Last year, Adobe conducted a study of Generation Z students (ages 11-17) that found students and teachers believe creativity is critical for success in the future workforce. Based on this insight, we conducted another study this year to dig into this notion of creative problem solving: What does it mean, what are the sub-skills, and what are the gaps and barriers that exist? We discovered a disconnect between the needs of tomorrow’s workforce and what students are learning in the classroom today.

So how can teachers foster these skills now, even when curriculum standards are catching up, and help their students develop these key skills?

Engage kids with digital projects
What this means: Every industry is going digital and nearly every job has a digital component. Being able to clearly communicate ideas via multimedia (videos, audio, visual presentations, etc.) is more important than ever for people entering the job force, regardless of their level of education. Instead of assigning students to write a five-page book report, teachers can ask students to shoot and edit a short video depicting a chapter or a sequel, or using digital images to represent what they are learning.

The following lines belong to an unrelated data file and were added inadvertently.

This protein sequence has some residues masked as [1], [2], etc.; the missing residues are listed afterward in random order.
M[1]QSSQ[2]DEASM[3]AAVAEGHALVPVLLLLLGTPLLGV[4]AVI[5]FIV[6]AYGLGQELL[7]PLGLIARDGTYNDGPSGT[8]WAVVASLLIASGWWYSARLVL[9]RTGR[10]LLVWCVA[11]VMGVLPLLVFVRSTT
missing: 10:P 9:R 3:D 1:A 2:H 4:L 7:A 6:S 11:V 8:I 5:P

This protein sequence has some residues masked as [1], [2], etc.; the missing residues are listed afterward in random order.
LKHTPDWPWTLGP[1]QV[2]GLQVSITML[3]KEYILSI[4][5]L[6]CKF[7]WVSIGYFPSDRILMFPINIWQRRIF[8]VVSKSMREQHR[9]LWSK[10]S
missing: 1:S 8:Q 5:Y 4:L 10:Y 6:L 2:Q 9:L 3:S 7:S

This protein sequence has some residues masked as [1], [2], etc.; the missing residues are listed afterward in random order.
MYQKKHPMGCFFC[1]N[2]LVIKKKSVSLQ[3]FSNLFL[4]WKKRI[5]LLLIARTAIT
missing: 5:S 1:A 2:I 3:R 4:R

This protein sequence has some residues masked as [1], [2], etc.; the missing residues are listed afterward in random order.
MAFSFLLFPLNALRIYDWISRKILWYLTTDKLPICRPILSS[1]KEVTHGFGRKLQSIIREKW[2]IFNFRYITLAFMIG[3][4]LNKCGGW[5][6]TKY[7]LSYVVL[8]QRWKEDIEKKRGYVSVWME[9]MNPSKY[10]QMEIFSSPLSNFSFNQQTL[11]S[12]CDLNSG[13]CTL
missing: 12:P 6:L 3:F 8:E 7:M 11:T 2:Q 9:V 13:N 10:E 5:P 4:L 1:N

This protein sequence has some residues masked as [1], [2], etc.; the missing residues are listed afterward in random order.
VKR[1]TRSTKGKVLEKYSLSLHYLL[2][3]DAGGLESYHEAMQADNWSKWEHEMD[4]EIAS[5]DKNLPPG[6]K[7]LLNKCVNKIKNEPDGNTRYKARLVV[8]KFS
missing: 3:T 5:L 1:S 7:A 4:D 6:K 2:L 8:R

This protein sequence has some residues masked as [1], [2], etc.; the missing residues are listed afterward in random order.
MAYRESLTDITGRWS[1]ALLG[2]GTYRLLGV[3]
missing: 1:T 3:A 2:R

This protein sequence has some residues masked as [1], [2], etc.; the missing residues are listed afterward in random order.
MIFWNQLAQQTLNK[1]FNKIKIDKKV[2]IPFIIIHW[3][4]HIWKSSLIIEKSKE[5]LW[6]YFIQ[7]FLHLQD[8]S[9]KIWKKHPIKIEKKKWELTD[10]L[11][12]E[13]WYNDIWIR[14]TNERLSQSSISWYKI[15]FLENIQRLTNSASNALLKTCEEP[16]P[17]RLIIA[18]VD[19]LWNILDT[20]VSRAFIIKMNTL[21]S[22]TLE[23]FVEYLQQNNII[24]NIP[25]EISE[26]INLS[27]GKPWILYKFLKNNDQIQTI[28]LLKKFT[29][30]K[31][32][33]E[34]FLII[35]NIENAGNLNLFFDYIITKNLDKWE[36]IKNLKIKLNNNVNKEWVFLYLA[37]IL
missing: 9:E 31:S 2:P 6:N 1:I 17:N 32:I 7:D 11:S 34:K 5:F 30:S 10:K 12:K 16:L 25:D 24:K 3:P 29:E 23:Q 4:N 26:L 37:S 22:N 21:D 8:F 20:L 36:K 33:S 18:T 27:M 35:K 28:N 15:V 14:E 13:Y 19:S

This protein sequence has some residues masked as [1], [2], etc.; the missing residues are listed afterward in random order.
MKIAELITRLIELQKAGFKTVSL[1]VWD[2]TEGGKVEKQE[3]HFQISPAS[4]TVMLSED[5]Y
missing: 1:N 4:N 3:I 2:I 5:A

Here's how to foster creative problem solving

How to do it: A great example of turning a traditional report into a fun, interactive multimedia project is Paige Mitchem’s sixth-grade English class in the Roanoke County (VA) Public Schools, which created tourism commercials for foreign countries. The kids had a great time creating them and were able to learn more than if they had done a traditional report. Even in science or math, students can learn how to tell a story with data. Using graphs, videos, and charts to rethink how to deliver information are important skills to build and lead to greater focus, engagement, and learning.

About the Author:

Sharif Karmally is a senior product marketing manager with Adobe’s Creative Cloud for Education team where he manages the K-12 (primary & secondary) education market. In this role, he is the voice of students and teachers within Adobe to provide schools with everything they need to bring digital creativity into the classroom. Karmally is also a lecturer at UC Berkeley’s Haas School of Business, teaching courses on storytelling and leadership.


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